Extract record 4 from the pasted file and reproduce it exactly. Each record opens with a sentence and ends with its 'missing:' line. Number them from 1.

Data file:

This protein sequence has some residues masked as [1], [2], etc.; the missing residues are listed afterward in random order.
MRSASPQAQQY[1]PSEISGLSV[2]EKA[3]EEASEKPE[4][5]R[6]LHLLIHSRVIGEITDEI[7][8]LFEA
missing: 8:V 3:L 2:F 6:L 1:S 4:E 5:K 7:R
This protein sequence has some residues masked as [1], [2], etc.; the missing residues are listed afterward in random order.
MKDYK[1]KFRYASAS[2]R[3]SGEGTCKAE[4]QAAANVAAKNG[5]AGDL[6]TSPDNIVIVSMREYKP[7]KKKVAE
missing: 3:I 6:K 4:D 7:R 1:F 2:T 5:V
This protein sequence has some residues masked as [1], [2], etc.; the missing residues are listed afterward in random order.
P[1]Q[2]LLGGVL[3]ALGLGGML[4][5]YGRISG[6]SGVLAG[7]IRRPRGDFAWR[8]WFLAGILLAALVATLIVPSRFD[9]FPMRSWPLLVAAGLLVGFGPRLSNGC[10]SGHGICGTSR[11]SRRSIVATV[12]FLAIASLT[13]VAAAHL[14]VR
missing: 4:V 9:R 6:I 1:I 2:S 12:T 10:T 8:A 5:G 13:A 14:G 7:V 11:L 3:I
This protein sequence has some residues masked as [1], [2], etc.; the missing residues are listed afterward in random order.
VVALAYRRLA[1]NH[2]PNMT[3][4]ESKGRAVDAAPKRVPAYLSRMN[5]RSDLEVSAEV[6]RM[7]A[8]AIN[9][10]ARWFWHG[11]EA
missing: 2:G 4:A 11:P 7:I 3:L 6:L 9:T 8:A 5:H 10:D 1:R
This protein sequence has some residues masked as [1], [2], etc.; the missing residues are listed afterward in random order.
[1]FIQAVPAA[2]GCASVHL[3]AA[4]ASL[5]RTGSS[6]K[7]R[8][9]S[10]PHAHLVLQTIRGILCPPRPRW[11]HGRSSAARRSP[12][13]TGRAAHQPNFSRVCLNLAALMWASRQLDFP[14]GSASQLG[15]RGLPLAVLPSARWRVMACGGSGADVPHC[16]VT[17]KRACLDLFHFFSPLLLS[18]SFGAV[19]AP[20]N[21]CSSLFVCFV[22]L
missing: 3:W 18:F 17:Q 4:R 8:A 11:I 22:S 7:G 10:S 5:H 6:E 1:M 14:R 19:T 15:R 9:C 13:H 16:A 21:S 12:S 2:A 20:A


This protein sequence has some residues masked as [1], [2], etc.; the missing residues are listed afterward in random order.
VVALAYRRLA[1]NH[2]PNMT[3][4]ESKGRAVDAAPKRVPAYLSRMN[5]RSDLEVSAEV[6]RM[7]A[8]AIN[9][10]ARWFWHG[11]EA
missing: 2:G 4:A 11:P 7:I 3:L 6:L 9:T 8:A 5:H 10:D 1:R